Citrus Farmers Roll Back Harvests Due to Weather

Posted: Updated:

WESLACO - A Rio Grande Valley citrus grower was not harvesting a large part of his crops Wednesday. He said the weather was a setback. 

Florida's citrus industry has seen a major drop in production this year due to Hurricane Irma and the spread of diseases to its fruit. This allows Texas citrus growers to make a bigger profit.

Mission citrus grower Trent Bishop has spent over 10 years in the citrus business. He said this has been the best year he has seen in our state yet.

"The market is so strong right now. With the situation that's going on in Florida, you can only imagine that we've taken about 40 percent out of the domestic supply chain," he said.

But he will lose profit because of the rain Wednesday.  It is making him roll back his harvest of about 25 percent of his crops. He is worried his company's trucks might get stuck in the mud. So he's decided to use forklifts on tracks in the fields.

Bishop is also cautious with rainy conditions because it could spread diseases, destroying his crops.

"There's a couple different things we worry about. Canker, greening. They're both here," adds Bishop.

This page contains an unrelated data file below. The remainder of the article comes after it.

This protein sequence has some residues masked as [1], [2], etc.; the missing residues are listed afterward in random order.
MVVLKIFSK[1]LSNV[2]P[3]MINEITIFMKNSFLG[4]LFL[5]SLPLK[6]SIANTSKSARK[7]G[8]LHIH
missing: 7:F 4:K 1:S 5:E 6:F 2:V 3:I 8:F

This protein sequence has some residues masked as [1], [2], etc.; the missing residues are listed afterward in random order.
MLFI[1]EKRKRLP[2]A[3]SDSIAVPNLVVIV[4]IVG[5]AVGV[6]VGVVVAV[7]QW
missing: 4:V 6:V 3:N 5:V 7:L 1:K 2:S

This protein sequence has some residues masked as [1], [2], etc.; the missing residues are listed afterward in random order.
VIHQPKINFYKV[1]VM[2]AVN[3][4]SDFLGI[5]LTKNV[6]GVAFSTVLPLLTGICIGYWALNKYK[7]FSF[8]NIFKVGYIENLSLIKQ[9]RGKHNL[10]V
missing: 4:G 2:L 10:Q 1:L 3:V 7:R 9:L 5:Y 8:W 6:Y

He notes certain citrus fruit, when wet, can be bruised if not handled with care.

"We certainly won't be harvesting oranges today because any time the weather is wet or the ground is wet, it will negatively affect our oranges with oil spotting. Oranges tend to react negatively to the weather," he noted.

Bishop is optimistic profit lost Wednesday will be made up in future days by doubling up crews. 

Dr. John DaGraca of the Texas A&M Kingsville Citrus Center said it is a good thing Bishop is not harvesting as much. He said those handling wet fruit can pass disease by spreading bacteria on their hands.

"There will be fungal spores floating around and they can gain easy access into the fruit and cause a rot," said DaGraca,

DaGraca added Texas citrus growers have not dealt with many diseases to their crops yet. He said they have to be cautious to avoid spreading bacteria, it can destroy their profits.

DaGraca added Wednesday's cooler temperatures are actually good for citrus crops. He noted it adds color to the fruit. He said full-colored fruits can be boxed and sold as soon as they are picked.

Para leer noticias en español, visite nuestra sección Español.
CURRENT CONDITIONS
/